We consider the problem of sharing water among agents located along a river. A vector of entitlements specifies the amount of water each agent is entitled to. A social welfare function provides a complete ranking of the allocations based on the vector of r-equivalents. The r-equivalent of an agent at an allocation is the amount of money that, when consumed with the agent's entitlement, leaves the agent indifferent to its bundle assigned by the allocation. Using axioms of efficiency and fairness, a social welfare function called the r-leximin is characterized. The r-leximin ranks an allocation over another if the vector of r-equivalents of the former leximin dominates the vector of r- equivalents of the latter. We further show that maximizing the r-leximin over the set of acceptable allocations (defined in the sense of the core) leads to a class of solutions that meet the three key objectives of international river management: efficiency, fairness, and stability. We show that this class contains new solutions as well as the downstream incremental solution of Ambec and Sprumont (2002). Finally, we present an application of our approach to the case of the Blue Nile River Basin, shared among Ethiopia, Sudan and Egypt.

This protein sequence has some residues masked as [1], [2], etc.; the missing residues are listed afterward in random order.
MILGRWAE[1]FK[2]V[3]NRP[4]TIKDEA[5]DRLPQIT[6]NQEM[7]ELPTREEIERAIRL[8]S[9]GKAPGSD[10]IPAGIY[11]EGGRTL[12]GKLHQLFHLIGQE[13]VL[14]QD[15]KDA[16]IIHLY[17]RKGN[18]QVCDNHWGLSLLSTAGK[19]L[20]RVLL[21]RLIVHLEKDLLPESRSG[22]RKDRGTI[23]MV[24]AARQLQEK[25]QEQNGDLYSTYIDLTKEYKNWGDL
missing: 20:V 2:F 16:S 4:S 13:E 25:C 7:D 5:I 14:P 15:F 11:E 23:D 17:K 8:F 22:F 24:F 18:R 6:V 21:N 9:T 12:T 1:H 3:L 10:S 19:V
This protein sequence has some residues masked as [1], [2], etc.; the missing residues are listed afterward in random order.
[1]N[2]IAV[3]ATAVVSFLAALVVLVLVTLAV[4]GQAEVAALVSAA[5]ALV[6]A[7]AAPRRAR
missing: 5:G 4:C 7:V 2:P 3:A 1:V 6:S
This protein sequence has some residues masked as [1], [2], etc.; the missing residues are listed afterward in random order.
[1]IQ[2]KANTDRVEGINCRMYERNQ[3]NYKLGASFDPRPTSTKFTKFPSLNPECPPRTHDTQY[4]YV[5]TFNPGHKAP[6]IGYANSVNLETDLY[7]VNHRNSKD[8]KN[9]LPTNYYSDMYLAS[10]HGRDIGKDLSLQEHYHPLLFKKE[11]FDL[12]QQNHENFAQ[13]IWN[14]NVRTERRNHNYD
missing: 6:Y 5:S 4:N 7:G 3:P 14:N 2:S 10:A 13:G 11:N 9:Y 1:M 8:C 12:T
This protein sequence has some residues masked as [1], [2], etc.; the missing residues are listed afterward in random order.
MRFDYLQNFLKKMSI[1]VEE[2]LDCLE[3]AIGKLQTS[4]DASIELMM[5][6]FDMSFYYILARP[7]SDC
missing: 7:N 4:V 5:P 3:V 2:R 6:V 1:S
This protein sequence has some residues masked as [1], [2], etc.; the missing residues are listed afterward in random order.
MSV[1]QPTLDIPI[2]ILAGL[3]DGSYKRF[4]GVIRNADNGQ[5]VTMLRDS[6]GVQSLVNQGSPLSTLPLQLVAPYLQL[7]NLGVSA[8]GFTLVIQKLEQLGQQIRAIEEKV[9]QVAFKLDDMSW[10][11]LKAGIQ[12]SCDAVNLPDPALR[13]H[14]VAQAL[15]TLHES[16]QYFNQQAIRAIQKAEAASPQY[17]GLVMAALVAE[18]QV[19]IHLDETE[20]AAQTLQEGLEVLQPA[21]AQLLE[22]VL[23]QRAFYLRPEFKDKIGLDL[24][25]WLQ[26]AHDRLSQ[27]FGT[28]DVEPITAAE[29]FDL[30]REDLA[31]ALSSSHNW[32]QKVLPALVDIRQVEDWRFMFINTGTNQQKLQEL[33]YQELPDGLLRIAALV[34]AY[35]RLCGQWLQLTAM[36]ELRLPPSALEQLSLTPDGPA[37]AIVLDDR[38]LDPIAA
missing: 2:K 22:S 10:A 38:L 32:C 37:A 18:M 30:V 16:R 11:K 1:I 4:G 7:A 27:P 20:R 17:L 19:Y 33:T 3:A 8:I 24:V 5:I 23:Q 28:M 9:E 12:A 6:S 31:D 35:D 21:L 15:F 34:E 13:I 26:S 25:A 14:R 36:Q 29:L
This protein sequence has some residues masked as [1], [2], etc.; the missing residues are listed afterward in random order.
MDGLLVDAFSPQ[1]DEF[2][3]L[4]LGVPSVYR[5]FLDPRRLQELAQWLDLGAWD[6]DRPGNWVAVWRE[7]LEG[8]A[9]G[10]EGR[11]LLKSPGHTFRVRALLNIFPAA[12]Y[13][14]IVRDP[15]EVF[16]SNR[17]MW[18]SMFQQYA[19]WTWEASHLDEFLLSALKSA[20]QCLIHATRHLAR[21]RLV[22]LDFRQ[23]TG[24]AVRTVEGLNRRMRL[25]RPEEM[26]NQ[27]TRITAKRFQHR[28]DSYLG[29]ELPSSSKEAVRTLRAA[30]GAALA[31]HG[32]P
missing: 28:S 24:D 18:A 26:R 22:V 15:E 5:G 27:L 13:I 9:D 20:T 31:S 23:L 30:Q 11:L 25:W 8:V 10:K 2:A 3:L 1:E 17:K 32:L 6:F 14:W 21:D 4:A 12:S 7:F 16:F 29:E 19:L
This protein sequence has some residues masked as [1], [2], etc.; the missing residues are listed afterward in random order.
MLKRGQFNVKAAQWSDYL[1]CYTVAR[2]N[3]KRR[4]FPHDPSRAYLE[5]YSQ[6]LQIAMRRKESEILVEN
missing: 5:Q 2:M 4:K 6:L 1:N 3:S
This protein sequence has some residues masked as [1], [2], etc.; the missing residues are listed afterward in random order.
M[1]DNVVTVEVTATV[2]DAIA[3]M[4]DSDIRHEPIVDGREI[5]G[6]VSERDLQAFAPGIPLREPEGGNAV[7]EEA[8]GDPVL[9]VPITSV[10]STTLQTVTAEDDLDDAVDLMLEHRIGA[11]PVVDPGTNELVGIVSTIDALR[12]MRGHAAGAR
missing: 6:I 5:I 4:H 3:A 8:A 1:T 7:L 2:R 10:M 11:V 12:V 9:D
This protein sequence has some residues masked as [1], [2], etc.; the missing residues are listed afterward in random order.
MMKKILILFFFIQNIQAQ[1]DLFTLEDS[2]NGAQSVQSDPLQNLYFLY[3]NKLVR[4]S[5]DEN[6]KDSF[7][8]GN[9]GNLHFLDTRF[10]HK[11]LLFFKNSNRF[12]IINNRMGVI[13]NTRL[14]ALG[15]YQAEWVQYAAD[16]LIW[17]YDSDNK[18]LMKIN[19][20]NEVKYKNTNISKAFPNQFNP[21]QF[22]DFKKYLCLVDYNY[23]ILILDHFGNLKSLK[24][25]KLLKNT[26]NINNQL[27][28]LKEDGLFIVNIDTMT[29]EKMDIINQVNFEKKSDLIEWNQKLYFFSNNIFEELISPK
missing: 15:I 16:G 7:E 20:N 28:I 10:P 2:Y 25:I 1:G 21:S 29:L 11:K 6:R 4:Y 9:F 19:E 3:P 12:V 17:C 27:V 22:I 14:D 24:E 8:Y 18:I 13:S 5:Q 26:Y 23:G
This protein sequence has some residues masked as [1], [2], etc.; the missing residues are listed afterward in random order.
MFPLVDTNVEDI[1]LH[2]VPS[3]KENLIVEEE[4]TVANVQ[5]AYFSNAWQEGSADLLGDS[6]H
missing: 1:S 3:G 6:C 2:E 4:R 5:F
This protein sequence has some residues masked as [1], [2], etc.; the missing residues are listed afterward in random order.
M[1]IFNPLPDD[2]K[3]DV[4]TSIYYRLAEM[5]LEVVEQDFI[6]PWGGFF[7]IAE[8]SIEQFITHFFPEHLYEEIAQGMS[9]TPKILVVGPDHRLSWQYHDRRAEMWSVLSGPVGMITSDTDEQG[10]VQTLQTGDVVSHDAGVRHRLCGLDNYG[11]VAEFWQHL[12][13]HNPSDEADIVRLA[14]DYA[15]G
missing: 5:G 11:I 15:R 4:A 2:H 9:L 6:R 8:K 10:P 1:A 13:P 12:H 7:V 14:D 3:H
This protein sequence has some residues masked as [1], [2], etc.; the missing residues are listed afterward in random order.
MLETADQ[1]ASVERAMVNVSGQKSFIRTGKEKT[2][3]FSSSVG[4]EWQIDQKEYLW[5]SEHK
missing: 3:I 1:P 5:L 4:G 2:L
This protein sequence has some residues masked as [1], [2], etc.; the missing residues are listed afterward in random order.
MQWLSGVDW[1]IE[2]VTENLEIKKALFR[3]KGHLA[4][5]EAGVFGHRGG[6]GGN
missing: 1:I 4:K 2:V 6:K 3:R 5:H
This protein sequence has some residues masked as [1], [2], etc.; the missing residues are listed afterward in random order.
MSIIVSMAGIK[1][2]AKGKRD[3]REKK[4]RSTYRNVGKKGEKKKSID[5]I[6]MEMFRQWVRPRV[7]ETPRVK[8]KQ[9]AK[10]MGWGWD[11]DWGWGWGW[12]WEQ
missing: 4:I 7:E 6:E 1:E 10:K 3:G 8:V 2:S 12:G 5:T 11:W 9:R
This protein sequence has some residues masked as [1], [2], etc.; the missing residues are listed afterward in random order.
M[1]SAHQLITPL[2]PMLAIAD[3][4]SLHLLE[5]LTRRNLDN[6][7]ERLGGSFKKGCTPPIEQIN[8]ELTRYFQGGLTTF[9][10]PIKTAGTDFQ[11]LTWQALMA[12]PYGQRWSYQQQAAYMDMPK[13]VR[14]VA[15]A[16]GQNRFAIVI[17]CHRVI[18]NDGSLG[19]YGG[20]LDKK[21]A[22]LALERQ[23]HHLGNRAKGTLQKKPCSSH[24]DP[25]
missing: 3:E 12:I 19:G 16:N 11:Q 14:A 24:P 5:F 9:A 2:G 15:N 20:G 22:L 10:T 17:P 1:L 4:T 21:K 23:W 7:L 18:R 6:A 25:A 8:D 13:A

|Journal||Journal of Environmental Economics and Management|
|Early online date||Jan 2020|
|Publication status||Published - May 2020|
- River sharing problem
- Water sharing agreements
- Fair allocations
- stable allocations